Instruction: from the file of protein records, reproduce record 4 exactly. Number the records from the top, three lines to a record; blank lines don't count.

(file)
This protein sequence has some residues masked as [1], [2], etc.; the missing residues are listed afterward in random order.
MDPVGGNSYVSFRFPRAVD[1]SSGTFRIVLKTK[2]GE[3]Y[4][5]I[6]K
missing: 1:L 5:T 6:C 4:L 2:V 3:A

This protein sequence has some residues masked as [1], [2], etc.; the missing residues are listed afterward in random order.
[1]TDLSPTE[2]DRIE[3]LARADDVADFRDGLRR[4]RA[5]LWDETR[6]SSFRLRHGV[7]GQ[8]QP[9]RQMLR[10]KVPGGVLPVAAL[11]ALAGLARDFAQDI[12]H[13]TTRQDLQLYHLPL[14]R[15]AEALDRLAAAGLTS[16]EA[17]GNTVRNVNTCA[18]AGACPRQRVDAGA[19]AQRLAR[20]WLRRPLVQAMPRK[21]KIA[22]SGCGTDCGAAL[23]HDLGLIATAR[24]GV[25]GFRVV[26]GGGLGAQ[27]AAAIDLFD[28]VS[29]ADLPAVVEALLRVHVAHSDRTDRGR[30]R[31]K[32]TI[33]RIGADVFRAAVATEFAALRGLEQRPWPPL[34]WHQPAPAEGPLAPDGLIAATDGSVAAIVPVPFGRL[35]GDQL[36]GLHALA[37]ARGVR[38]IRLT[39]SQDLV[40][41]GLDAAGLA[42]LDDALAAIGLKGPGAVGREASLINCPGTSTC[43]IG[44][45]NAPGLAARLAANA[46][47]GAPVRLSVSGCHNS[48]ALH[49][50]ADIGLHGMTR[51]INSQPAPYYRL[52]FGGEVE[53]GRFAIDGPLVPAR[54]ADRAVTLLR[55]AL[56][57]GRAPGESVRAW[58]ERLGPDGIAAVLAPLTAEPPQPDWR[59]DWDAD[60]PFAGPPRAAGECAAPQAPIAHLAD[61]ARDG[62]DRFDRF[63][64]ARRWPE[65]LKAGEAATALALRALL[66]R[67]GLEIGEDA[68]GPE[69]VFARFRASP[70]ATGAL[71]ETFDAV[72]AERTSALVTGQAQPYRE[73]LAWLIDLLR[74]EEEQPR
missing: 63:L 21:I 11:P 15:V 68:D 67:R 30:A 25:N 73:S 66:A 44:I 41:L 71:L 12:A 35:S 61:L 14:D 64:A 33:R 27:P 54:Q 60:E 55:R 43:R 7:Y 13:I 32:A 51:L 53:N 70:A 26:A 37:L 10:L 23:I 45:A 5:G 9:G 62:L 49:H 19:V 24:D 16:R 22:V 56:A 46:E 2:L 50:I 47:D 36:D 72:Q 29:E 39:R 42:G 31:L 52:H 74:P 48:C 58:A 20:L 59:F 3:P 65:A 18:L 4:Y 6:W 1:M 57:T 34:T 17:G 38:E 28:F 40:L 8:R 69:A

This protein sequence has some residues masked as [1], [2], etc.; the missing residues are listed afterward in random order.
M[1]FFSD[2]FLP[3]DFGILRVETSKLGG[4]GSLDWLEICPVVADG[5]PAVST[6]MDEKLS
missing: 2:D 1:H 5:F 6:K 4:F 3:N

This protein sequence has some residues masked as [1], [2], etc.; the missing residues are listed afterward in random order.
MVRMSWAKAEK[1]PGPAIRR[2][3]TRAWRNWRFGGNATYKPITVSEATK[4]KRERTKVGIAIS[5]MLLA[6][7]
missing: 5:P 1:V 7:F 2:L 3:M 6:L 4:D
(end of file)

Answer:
This protein sequence has some residues masked as [1], [2], etc.; the missing residues are listed afterward in random order.
MVRMSWAKAEK[1]PGPAIRR[2][3]TRAWRNWRFGGNATYKPITVSEATK[4]KRERTKVGIAIS[5]MLLA[6][7]
missing: 5:P 1:V 7:F 2:L 3:M 6:L 4:D